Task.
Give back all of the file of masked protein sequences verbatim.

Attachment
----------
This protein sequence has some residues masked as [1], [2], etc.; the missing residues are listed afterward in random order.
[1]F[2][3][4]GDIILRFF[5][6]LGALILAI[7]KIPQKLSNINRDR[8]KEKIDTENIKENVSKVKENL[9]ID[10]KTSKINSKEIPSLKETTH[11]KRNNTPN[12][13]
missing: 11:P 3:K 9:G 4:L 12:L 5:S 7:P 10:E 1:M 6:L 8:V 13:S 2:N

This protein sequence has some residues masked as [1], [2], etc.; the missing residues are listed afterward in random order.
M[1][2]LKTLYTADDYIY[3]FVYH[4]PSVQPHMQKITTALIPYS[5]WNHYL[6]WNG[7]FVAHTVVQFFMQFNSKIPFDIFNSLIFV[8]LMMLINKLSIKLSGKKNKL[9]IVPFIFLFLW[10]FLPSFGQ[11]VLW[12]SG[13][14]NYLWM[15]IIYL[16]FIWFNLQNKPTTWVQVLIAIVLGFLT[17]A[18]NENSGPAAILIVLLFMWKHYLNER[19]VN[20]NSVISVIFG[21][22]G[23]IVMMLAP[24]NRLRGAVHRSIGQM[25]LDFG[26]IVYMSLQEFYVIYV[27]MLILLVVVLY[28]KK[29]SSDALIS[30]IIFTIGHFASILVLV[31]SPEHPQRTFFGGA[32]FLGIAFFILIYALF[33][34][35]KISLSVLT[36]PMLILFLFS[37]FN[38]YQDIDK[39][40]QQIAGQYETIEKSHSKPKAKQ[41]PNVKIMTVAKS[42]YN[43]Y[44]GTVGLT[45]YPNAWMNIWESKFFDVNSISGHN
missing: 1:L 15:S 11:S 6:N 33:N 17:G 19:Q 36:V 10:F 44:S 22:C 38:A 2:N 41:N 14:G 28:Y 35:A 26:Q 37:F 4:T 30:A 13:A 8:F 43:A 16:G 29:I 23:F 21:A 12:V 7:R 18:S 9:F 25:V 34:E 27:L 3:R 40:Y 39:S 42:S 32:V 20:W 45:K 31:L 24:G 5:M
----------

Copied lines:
This protein sequence has some residues masked as [1], [2], etc.; the missing residues are listed afterward in random order.
[1]F[2][3][4]GDIILRFF[5][6]LGALILAI[7]KIPQKLSNINRDR[8]KEKIDTENIKENVSKVKENL[9]ID[10]KTSKINSKEIPSLKETTH[11]KRNNTPN[12][13]
missing: 11:P 3:K 9:G 4:L 12:L 5:S 7:P 10:E 1:M 6:L 8:V 13:S 2:N

This protein sequence has some residues masked as [1], [2], etc.; the missing residues are listed afterward in random order.
M[1][2]LKTLYTADDYIY[3]FVYH[4]PSVQPHMQKITTALIPYS[5]WNHYL[6]WNG[7]FVAHTVVQFFMQFNSKIPFDIFNSLIFV[8]LMMLINKLSIKLSGKKNKL[9]IVPFIFLFLW[10]FLPSFGQ[11]VLW[12]SG[13][14]NYLWM[15]IIYL[16]FIWFNLQNKPTTWVQVLIAIVLGFLT[17]A[18]NENSGPAAILIVLLFMWKHYLNER[19]VN[20]NSVISVIFG[21][22]G[23]IVMMLAP[24]NRLRGAVHRSIGQM[25]LDFG[26]IVYMSLQEFYVIYV[27]MLILLVVVLY[28]KK[29]SSDALIS[30]IIFTIGHFASILVLV[31]SPEHPQRTFFGGA[32]FLGIAFFILIYALF[33][34][35]KISLSVLT[36]PMLILFLFS[37]FN[38]YQDIDK[39][40]QQIAGQYETIEKSHSKPKAKQ[41]PNVKIMTVAKS[42]YN[43]Y[44]GTVGLT[45]YPNAWMNIWESKFFDVNSISGHN
missing: 1:L 15:S 11:S 6:N 33:N 17:G 19:Q 36:V 10:F 44:S 22:C 38:A 2:N 41:N 14:G 28:Y 35:A 26:Q 37:F 4:T 30:A 13:A 8:F 43:A 16:G 29:I 23:F 21:A 12:V 7:R 18:S 9:F 25:V 34:E 27:L 3:R 40:Y 39:S 42:S 32:V 20:W 45:K 31:L 24:G 5:M